Midway), and to serve as ground crews for the Marine fighters and dive
bombers scheduled to arrive within a few days. Navy Ensign George W.
Polk was in command of the 120-man unit, and was briefed by Major Hayes
concerning the unit's critical mission. (After the war, Polk became a
noted newsman for the Columbia Broadcasting System, and was murdered by
terrorists during the Greek Civil War. A prestigious journalism award
was established and named in his honor).
Utilizing four destroyer transports of World War I
vintage, the 120-man contingent from CUB One departed Espiritu Santo on
the evening of 13 August. The total supply carried northward by the four
transports included 400 drums of aviation gasoline, 32 drums of
lubricant, 282 bombs (100 to 500 pounders), belted ammunition, a variety
of tools, and critically needed spare parts.
The echelon arrived at Guadalcanal on the evening of
15 August, unloaded its passengers and supplies, and began assisting
Marine engineers the following morning on increasing the length of
Henderson Field. In spite of daily raids by Japanese aircraft, the
arduous work continued, and on 19 August, the airstrip was completed.
CUB One personnel also installed and manned an air-raid warning system
in the famous "Pagoda," the Japanese-built control tower.
Allied air operations in the Solomons were controlled
from the "Pagoda," built by the Japanese and rehabilitated by the men of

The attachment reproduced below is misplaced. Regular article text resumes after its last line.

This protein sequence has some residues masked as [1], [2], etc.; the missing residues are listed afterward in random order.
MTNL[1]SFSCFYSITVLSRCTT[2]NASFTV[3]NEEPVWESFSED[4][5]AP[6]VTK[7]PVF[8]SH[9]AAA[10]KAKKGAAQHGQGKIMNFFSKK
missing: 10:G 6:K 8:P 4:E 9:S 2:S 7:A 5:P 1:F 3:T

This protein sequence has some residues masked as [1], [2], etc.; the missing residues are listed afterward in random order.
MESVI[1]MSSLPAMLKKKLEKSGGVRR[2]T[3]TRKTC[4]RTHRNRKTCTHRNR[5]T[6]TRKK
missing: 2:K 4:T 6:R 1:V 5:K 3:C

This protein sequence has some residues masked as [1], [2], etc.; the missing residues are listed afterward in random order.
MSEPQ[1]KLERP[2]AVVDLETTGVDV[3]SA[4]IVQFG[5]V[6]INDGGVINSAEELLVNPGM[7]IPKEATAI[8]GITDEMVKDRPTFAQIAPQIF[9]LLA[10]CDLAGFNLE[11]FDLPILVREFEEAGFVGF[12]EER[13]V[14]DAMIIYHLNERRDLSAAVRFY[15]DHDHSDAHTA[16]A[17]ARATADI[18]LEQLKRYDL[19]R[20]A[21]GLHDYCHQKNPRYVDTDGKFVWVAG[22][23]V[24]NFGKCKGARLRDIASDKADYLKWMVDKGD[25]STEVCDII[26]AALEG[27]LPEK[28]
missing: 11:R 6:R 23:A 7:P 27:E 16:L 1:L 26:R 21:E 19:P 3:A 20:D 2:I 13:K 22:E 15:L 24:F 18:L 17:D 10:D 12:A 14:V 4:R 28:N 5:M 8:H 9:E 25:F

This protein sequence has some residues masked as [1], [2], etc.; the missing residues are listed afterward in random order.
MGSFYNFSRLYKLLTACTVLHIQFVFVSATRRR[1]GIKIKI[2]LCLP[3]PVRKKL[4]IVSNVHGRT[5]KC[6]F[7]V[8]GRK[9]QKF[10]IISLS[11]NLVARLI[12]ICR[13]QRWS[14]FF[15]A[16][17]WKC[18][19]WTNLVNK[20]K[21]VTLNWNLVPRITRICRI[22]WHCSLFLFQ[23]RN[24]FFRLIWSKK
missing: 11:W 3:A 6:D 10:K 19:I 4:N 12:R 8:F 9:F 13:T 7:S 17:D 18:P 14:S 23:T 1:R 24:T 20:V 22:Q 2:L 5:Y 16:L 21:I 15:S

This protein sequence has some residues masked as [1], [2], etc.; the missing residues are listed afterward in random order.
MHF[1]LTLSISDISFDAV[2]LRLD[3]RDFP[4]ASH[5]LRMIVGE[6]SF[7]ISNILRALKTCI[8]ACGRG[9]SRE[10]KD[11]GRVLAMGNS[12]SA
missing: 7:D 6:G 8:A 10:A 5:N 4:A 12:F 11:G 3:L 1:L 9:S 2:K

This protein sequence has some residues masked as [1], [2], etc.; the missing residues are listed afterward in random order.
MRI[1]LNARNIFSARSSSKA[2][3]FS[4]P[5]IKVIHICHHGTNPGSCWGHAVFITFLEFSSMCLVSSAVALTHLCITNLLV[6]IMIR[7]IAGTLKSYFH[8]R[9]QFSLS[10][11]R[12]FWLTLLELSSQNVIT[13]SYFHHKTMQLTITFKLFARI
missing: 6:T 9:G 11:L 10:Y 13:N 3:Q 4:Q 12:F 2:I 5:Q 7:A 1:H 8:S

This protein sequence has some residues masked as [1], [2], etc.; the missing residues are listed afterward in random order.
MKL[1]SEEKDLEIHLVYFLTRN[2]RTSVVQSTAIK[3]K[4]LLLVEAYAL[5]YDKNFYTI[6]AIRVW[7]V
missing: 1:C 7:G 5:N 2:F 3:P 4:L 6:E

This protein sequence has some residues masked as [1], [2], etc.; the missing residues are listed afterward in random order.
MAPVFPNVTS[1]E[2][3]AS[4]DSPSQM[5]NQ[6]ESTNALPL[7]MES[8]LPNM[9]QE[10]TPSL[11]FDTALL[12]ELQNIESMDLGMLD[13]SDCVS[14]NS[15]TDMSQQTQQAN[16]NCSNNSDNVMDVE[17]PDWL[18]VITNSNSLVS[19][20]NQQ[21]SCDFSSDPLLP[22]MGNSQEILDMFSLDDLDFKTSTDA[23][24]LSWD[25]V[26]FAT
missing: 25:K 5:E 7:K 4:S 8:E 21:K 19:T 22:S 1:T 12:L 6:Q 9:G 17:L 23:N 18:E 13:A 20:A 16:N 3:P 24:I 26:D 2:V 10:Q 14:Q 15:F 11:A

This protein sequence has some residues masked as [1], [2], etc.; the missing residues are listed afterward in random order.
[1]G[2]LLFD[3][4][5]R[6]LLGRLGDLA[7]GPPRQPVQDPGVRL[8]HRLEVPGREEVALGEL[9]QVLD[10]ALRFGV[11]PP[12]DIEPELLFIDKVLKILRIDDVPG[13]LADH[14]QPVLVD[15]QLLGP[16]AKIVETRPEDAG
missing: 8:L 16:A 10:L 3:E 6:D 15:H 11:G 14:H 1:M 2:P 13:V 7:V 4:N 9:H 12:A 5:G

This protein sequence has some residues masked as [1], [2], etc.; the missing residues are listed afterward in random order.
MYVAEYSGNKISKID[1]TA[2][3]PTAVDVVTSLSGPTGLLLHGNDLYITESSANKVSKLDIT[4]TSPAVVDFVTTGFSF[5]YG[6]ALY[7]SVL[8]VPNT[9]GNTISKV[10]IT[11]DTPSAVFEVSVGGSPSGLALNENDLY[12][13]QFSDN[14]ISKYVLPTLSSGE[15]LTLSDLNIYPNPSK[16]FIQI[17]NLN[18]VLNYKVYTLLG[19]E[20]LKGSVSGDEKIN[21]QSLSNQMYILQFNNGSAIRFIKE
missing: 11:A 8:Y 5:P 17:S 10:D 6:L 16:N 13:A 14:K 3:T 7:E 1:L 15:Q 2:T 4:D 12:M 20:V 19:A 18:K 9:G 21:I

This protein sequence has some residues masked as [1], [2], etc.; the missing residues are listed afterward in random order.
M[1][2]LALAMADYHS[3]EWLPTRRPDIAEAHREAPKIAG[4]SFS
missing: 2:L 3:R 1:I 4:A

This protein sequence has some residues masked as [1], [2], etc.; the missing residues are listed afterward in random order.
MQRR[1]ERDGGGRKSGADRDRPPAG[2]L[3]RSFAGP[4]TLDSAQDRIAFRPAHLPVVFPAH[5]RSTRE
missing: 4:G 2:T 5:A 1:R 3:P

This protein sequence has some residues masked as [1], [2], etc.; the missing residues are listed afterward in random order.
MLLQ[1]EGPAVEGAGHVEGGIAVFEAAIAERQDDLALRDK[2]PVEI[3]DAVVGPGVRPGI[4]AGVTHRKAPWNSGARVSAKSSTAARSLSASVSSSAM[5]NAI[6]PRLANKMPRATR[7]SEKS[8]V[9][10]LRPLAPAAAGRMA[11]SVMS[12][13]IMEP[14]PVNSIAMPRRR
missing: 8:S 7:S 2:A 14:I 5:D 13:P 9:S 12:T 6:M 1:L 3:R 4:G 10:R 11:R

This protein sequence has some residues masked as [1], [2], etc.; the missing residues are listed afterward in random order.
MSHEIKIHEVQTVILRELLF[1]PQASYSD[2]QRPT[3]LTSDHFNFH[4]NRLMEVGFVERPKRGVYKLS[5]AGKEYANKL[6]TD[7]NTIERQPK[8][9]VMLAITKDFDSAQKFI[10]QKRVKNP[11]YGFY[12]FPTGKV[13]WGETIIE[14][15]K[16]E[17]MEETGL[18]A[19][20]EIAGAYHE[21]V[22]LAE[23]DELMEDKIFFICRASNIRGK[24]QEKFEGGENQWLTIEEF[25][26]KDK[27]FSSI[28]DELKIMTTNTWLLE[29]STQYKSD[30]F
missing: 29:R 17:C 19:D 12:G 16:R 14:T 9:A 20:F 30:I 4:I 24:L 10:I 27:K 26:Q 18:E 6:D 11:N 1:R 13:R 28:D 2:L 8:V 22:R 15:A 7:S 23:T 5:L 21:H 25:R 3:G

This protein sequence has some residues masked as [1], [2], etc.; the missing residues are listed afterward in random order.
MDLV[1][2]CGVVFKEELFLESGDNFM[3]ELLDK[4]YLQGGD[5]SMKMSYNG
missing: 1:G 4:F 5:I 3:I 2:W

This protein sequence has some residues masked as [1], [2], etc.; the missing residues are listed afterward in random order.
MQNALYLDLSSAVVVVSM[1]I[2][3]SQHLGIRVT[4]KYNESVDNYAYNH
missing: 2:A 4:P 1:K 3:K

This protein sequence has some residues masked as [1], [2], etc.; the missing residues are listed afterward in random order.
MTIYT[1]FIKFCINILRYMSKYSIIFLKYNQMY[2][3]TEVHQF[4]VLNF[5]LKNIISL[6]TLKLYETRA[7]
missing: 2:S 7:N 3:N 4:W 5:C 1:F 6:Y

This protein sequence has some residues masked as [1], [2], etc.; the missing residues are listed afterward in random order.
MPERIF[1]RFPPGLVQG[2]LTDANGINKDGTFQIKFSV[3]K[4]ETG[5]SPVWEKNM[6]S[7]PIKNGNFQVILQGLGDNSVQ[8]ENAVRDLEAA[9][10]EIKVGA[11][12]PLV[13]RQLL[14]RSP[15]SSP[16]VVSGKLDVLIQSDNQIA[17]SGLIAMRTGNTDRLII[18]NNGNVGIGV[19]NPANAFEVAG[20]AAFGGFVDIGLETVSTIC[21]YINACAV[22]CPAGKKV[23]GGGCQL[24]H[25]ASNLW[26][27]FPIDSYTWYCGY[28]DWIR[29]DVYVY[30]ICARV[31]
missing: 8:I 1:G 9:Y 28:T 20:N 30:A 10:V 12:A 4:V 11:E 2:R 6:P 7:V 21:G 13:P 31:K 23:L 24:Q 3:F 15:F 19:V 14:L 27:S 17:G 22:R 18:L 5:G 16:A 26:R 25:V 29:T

CUB One. Department of Defense Photo (USMC) 51812
On 20 August, 19 planes of VMF-223 and 12 dive
bombers of VMSB-232 were launched from the escort carrier Long
Island and arrived safely at Henderson Field. The Marine pilots were
quickly put into action over the skies of Guadalcanal in combat
operations against enemy aircraft.
The men of CUB One performed heroics in servicing the
newly arrived Marine fighters and bombers. Few tools existed or had yet
arrived to perform many of the aircraft servicing jobs to which CUB One
was assigned. It was necessary to fuel the Marine aircraft from
55-gallon drums of gasoline. As there were no fuel pumps on the island,
the drums had to be man-handled and tipped into the wing tanks of the
SBDs and the fuselage tanks of the F4F fighters. To do this, CUB One
personnel stood precariously on the slippery wings of the aircraft and
sloshed the gasoline from the heavy drums into the aircraft's gas tanks.
The men used a make-shift funnel made from palm-log lumber.
Bomb carts or hoists were also at a premium during
the early days of the Guadalcanal campaign, so aircraft bombs had to be
raised by hand to the SBD drop brackets, as the exhausted, straining men
wallowed in the mud beneath the airplanes.
No automatic belting machines were available at this
time as well, so that the .50-caliber ammunition for the four guns on
each fighter had to be hand-belted one round at a time by the men of CUB
One. The gunners on the dive bombers loaded their ammunition by the same
The dedicated personnel of CUB One performed these
feats for 12 days before Marine squadron ground crews arrived with the
proper equipment to service the aircraft. The crucial support provided
by CUB One was instrumental to the success of the "Cactus Air Force" on
Like their Marine counterparts, the personnel of CUB
One suffered from malaria, dengue fever, sleepless nights, and the
ever-present shortage of food, clothing, and supplies. They would remain
on Guadalcanal, performing their duties in an exemplary manner, until
relieved on 5 February 1943. CUB One richly earned the Presidential Unit
Citation awarded to the unit for its gallant participation in the
Arvil L. Jones with Robert V. Aquilina